The Realist Prism: Reversals for U.S. Policy in Iraq, Iran

The Realist Prism: Reversals for U.S. Policy in Iraq, Iran

A few weeks ago, the United States had cautious grounds for optimism in terms of both Iran and Iraq. Election results in Iraq had opened the possibility of a more inclusive national government being formed, one that might finally begin to build on the breathing room obtained at such cost by the surge -- and which would permit the orderly drawdown of U.S. forces over the next year. On Iran, there seemed to be an emerging international consensus that Iran's nuclear program was deserving of sanctions: Both Russia and China signaled that they were prepared to consider new measures designed to bring greater pressure to bear on Tehran, so that it would cease and desist from any efforts to move closer to acquiring a nuclear weapons capability.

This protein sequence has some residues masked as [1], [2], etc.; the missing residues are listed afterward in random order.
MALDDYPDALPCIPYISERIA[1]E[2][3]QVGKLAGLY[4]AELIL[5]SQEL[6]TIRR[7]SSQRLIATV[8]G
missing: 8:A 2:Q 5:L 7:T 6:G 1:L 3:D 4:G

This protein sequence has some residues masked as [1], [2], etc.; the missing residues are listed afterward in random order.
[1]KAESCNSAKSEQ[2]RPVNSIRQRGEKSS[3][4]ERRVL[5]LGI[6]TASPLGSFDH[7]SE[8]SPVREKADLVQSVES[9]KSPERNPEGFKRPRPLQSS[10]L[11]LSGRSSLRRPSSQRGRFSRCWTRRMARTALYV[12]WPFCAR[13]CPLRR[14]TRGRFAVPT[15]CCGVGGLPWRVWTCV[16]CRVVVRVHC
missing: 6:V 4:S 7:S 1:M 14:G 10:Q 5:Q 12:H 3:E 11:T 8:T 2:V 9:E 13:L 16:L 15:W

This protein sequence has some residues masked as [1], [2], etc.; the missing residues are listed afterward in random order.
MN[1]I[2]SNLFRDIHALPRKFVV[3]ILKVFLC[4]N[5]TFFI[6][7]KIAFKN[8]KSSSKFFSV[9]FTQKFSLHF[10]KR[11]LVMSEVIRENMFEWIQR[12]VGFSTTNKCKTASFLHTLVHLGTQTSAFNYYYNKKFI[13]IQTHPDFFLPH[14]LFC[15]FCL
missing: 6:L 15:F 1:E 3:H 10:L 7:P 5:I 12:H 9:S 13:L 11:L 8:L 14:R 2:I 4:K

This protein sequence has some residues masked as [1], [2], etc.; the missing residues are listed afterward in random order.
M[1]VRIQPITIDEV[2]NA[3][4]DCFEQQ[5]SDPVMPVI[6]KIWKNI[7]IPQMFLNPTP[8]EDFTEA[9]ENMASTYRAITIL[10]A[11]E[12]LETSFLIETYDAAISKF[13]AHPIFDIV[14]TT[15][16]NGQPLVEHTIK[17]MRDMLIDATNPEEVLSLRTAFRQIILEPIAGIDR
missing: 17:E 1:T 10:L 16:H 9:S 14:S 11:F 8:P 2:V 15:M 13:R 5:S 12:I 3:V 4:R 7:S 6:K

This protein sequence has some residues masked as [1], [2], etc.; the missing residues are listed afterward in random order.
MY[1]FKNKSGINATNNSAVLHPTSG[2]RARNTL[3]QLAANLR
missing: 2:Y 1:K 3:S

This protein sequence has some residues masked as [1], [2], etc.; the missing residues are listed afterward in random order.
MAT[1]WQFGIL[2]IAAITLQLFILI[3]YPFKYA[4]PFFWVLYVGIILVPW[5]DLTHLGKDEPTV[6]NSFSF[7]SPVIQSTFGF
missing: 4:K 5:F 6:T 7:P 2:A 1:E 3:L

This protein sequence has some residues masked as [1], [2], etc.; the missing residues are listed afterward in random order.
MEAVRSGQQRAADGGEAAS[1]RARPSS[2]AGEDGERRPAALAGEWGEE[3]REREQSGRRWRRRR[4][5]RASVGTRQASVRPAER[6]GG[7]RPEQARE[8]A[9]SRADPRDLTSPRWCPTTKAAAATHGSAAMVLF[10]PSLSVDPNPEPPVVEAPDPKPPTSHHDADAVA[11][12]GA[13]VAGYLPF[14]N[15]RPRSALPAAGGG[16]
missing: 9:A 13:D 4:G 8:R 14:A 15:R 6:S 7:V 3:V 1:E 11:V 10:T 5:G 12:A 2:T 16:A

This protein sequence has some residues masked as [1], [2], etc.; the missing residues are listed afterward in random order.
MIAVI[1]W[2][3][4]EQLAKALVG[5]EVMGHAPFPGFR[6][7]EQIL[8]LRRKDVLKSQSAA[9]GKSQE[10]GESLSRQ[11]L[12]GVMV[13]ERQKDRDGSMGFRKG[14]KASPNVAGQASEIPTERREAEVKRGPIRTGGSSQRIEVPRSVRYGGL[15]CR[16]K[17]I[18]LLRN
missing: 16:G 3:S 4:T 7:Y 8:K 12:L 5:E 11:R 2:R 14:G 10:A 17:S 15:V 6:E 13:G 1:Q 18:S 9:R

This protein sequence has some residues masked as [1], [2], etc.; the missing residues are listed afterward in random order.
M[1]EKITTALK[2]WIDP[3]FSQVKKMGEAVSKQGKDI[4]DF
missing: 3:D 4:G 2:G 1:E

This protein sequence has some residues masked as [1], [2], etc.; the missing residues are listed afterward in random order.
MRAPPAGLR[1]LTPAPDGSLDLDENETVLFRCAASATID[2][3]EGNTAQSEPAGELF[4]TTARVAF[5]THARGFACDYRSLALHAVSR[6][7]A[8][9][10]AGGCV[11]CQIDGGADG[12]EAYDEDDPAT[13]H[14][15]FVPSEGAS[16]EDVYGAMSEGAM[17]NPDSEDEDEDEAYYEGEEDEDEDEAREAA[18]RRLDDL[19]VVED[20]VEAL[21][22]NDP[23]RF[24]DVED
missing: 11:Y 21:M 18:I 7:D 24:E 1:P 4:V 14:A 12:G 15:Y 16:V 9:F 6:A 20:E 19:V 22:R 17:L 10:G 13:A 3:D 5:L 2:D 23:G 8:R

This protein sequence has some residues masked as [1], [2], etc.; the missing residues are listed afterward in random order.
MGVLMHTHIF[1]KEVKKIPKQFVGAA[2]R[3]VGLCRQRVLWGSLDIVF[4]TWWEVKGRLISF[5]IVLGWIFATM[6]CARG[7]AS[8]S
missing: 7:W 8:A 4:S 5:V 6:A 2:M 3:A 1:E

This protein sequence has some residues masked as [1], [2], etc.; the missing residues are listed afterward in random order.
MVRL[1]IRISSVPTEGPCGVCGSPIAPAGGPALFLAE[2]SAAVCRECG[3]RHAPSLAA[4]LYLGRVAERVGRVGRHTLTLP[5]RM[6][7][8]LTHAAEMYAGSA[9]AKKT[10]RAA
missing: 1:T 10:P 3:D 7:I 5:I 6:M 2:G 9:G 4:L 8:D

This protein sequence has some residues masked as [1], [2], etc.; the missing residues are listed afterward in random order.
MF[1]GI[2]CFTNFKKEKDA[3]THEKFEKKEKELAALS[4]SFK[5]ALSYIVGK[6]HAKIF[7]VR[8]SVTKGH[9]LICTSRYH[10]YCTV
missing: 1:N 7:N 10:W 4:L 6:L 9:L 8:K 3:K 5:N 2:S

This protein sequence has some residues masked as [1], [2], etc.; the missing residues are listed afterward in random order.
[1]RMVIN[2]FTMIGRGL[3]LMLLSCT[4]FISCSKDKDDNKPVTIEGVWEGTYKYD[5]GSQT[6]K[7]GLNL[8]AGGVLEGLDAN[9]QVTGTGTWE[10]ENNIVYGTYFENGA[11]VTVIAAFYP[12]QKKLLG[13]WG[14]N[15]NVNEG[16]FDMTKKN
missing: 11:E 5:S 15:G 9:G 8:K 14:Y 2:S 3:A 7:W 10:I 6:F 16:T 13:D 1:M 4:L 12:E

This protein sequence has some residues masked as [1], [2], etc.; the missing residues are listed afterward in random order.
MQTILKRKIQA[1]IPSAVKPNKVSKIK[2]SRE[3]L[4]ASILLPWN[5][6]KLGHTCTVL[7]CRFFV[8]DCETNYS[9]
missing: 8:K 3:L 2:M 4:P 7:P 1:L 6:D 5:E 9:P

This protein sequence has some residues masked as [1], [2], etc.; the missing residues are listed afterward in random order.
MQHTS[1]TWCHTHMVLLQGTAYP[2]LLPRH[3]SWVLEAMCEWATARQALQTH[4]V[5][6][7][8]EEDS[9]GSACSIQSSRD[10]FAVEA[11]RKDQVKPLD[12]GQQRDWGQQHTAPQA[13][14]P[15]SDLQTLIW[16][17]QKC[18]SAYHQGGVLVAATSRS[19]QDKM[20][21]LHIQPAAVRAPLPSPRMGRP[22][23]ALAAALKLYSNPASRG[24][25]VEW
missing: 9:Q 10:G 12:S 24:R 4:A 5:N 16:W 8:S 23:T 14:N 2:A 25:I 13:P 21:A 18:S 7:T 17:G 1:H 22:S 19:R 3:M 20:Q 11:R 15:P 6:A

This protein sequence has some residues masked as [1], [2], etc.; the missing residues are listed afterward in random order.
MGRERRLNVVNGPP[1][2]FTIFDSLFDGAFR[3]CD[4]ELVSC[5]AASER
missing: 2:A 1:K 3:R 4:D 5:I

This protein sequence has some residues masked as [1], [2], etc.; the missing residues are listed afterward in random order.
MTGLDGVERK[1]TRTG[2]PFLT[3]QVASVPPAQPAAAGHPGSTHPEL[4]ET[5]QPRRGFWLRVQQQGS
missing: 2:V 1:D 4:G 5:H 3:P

The events of the last few days, however, now call both assumptions into question. Iran has accepted "in principle" the offer made by Turkey and Brazil -- both currently non-permanent U.N. Security Council members -- to restart negotiations over a proposed fuel swap deal. China has responded with cautious support for these talks, arguing that diplomatic efforts to end the standoff should be fully exhausted before moving on to another round of sanctions.

The administrations of President Barack Obama and French President Nicolas Sarkozy have assiduously courted Russian President Dmitry Medvedev, and both believed that Russia was moving closer to the French and U.S. position on Iran. Whether Russia changes tack again remains to be seen, especially after President Hu Jintao visits Moscow next week. The Chinese will likely argue that the Turkish-Brazilian mediation effort is real and has a serious chance of success, and might persuade the Russian government to join with them in delaying the discussion of another sanctions resolution at the Security Council, to allow these talks some breathing room. In advance of Hu's trip, the Chinese Foreign Ministry is already stressing that Moscow's position is quite close to that of China, so Russia, which does not share Washington's sense of urgency on the matter, is likely to agree with China's assessment.

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